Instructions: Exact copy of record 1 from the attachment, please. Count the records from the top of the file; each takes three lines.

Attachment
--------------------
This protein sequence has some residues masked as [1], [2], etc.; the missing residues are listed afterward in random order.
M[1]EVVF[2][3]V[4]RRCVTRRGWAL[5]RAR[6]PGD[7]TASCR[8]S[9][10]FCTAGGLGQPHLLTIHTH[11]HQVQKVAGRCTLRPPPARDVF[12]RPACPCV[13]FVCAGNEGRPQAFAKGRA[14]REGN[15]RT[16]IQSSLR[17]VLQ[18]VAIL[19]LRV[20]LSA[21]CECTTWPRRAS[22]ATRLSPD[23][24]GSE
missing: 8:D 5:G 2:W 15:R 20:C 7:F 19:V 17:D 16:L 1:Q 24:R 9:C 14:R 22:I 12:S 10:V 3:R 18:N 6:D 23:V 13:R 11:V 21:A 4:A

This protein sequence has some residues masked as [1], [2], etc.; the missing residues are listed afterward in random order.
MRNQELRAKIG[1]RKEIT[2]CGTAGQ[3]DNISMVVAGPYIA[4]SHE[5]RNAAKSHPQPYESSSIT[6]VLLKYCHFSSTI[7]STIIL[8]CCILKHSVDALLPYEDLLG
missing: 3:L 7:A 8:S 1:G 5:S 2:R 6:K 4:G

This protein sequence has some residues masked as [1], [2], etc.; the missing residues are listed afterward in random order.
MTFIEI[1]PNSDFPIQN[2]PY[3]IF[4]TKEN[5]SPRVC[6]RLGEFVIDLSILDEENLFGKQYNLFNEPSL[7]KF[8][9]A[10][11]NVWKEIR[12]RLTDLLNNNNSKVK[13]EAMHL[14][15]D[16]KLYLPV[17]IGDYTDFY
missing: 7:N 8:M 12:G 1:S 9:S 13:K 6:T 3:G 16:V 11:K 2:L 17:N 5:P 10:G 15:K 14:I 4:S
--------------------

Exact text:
This protein sequence has some residues masked as [1], [2], etc.; the missing residues are listed afterward in random order.
M[1]EVVF[2][3]V[4]RRCVTRRGWAL[5]RAR[6]PGD[7]TASCR[8]S[9][10]FCTAGGLGQPHLLTIHTH[11]HQVQKVAGRCTLRPPPARDVF[12]RPACPCV[13]FVCAGNEGRPQAFAKGRA[14]REGN[15]RT[16]IQSSLR[17]VLQ[18]VAIL[19]LRV[20]LSA[21]CECTTWPRRAS[22]ATRLSPD[23][24]GSE
missing: 8:D 5:G 2:W 15:R 20:C 7:F 19:V 17:D 16:L 1:Q 24:R 9:C 14:R 22:I 12:S 10:V 3:R 18:N 6:D 23:V 13:R 11:V 21:A 4:A